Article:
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Korean researchers build first eight-nanometer NAND chip

Evan Blass

Reports of advances in memory storage densities aren't all that surprising anymore -- after all, storage devices have continually gotten both smaller and more capacious since IBM kicked out the first hard drive in 1956 -- but it's still nice to learn that the NAND flash used in our DAPs, cellphones, and soon laptops and desktops will break the terabyte barrier within the next decade. Researchers at the Korea Advanced Institute of Science and Technology (KAIST) and the National Nano Fab Center are claiming success in building the world's first NAND flash chip using an 8nm fabrication process, which could eventually lead to capacities as large as one terabyte in a package 1/25th the size of Samsung's 40nm 32GB unit. The breakthrough was realized by merging nanowires with silicon-oxide-nitride-oxide-silicon technology, and although it might seem like huge iPods are right around the corner, the research team still faces problems such as shrinking the area where data is saved. In other words, your gear isn't out of date quite yet, but you can rest assured that it will be soon.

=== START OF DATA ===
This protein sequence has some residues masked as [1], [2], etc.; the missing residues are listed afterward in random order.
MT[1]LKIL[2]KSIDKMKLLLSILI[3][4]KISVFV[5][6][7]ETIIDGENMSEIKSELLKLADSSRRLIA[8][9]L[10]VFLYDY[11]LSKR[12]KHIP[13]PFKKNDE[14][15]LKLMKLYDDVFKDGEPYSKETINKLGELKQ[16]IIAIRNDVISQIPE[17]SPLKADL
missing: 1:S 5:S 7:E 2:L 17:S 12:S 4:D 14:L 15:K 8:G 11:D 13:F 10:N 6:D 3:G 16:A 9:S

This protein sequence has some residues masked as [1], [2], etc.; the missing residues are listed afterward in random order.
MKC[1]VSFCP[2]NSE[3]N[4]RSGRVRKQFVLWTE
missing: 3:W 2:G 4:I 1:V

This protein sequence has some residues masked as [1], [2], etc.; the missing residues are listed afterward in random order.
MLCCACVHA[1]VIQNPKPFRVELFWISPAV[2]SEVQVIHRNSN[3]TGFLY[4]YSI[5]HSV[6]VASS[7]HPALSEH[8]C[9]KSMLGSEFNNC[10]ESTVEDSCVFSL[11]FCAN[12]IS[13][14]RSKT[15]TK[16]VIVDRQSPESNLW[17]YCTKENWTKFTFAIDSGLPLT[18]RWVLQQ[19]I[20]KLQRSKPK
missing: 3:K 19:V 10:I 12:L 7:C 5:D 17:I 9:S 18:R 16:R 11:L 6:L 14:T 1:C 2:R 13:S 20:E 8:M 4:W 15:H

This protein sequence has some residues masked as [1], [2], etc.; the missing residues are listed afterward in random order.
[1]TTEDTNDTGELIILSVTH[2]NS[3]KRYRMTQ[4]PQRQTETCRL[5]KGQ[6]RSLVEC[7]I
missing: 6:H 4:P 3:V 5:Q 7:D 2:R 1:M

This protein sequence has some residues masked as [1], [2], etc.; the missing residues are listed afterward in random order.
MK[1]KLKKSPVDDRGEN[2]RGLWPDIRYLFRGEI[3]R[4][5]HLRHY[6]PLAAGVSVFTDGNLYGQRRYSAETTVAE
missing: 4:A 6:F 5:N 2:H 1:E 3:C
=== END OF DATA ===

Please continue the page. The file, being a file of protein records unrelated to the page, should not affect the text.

[Via China View]

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